Number of Pages: 439
Publisher: Scholastic Press
Release Date: September 17, 2013
Ronan is one of the raven boys—a group of friends, practically brothers, searching for a dead king named Glendower, who they think is hidden somewhere in the hills by their elite private school, Aglionby Academy. The path to Glendower has long lived as an undercurrent beneath town. But now, like Ronan’s secrets, it is beginning to rise to the surface—changing everything in its wake.
After reading and loving The Raven Boys a few summers ago, I’ve been itching to read the highly anticipated sequel, The Dream Thieves. I started listening to the audio book version of this before switching to a paper copy about half way through, but I thoroughly enjoyed both formats. The voice narrator fit the tone of the story perfectly, but it’s always nice to actually read Maggie Stiefvater’s enchanting writing on a page.
We learn a lot about the guys in this book, unlike in The Raven Boys. I liked the change of scenery provided by traveling beyond the walls of Blue’s home and into the more personal lives of Ronan, Adam, and Gansey. Ronan’s childhood is especially interesting, although it’s quite sad. I disliked Ronan before reading this book- he’s so chaotic, angry, and moody, like a raging storm. However, learning about his undesirable childhood and family life made me more empathetic towards him and understanding of his actions. He’s still not my favorite character (Team Richard Gansey III, anyone?) but I do like him a bit more now.
As with Ronan’s childhood, the idea of the dream thieves themselves was really interesting to read about. Ronan’s discovery and gradual understanding of his ability happens in a realistic, logical way, which I appreciated. Not in the sense that it’s plausible in real life, but in regard to the pace of it all. First he takes only small things out of his dreams, like car keys to the Pig and Chainsaw, the raven. As he becomes more comfortable with it he beings to take out larger objects more frequently. I think this is often the natural progression of newfound power, from discovery to, in many cases, abuse of it. Bonus points to the wonderful Maggie Stiefvater for really making that process come to life!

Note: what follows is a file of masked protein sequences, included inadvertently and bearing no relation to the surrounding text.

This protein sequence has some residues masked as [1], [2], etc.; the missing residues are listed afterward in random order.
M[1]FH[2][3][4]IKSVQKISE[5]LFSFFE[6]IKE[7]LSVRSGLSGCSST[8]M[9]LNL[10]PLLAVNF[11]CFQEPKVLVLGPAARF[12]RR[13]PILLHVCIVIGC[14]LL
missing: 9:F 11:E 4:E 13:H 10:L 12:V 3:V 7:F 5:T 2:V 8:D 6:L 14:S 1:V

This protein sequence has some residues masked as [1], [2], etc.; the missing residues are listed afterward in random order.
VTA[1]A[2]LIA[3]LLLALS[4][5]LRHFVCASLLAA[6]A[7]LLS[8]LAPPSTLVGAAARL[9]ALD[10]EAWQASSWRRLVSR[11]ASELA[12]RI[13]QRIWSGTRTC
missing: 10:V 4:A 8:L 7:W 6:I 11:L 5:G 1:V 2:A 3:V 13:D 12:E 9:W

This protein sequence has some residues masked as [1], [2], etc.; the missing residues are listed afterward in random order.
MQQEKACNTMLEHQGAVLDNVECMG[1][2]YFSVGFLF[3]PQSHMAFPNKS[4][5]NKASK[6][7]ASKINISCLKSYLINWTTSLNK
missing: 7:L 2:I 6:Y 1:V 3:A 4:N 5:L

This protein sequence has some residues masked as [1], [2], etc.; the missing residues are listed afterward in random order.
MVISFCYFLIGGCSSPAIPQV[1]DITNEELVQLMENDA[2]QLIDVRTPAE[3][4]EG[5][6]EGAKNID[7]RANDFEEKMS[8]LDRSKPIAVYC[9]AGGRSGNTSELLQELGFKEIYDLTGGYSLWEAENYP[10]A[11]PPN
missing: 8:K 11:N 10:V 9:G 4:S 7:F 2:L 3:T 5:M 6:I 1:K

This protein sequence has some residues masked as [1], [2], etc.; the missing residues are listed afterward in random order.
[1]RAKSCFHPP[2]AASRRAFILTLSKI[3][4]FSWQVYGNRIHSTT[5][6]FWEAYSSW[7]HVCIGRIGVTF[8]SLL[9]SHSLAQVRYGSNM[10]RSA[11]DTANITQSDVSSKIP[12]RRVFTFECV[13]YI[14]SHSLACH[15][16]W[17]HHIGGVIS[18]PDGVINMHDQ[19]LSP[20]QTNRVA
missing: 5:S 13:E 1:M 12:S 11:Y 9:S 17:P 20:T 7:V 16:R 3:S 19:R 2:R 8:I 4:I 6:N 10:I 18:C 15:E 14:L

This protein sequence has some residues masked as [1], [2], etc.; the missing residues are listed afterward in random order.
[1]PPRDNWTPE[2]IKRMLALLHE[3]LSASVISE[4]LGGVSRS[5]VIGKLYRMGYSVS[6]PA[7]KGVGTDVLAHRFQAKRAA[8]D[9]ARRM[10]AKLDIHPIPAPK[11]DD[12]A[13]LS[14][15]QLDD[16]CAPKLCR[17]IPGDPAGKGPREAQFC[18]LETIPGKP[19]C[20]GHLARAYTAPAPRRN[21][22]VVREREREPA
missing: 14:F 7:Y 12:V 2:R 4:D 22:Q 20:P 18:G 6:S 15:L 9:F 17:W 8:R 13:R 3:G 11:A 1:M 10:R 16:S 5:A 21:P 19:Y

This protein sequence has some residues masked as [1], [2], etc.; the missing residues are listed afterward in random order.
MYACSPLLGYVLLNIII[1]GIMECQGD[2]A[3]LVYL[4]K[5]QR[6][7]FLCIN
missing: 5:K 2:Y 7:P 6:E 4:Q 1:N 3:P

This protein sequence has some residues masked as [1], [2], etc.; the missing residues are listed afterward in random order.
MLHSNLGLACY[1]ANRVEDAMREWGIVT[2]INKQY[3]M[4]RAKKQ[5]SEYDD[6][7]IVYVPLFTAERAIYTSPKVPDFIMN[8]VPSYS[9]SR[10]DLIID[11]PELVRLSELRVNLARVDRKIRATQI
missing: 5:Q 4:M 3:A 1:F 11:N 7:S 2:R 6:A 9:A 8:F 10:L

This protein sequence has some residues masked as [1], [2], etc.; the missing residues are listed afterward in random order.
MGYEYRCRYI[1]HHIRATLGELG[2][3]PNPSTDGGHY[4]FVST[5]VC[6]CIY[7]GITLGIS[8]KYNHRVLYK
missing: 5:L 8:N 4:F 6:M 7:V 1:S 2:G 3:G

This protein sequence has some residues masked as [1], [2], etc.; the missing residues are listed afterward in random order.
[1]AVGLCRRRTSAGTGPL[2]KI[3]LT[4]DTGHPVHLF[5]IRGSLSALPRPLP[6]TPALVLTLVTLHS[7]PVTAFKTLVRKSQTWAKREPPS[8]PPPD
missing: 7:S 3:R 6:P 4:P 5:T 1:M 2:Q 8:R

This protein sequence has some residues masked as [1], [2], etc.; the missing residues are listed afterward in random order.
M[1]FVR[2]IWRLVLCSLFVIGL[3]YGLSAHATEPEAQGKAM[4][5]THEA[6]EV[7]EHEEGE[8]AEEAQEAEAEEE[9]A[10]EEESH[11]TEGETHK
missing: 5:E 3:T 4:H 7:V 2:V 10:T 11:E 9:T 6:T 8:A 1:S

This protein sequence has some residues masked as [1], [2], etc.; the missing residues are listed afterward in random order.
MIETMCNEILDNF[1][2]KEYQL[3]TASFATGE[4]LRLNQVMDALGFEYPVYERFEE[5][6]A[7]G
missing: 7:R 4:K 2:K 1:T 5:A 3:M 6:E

Also, I think the additional plot line of the Gray Man is a great touch because it adds an extra wrinkle into the story. He is frighteningly emotionless in the beginning, but by the end of the book I actually grew fond of him- talk about character development! It’s not often that I do a 180 degree spin with my thoughts about characters over the span of a single novel, so I was really impressed by the transformation that this side character underwent. That’s what surprised me most about it- the Gray Man is more of a supporting character than anything else, yet he had as much of a back story and personality as do most main characters.
Overall, The Dream Thieves is a strong continuation of the Raven Cycle series, but I can’t say that I liked it better than the first book. I just didn’t feel the urgent need to read on like I felt while reading The Raven Boys. Nevertheless, it’s an impressively unique and exciting story, which makes it a sequel well worth reading. And after that crazy cliffhanger ending, I definitely can’t wait to read the third book!
My Rating: :0) :0) :0) :0) 4 out of 5 smileys
Would I recommend it to a friend?: Absolutely! Although I would highly suggest that they read the first book beforehand, or else they will be REALLY confused!
Have you ever read this book or series? What did you think of it? Let me know in the comments section below!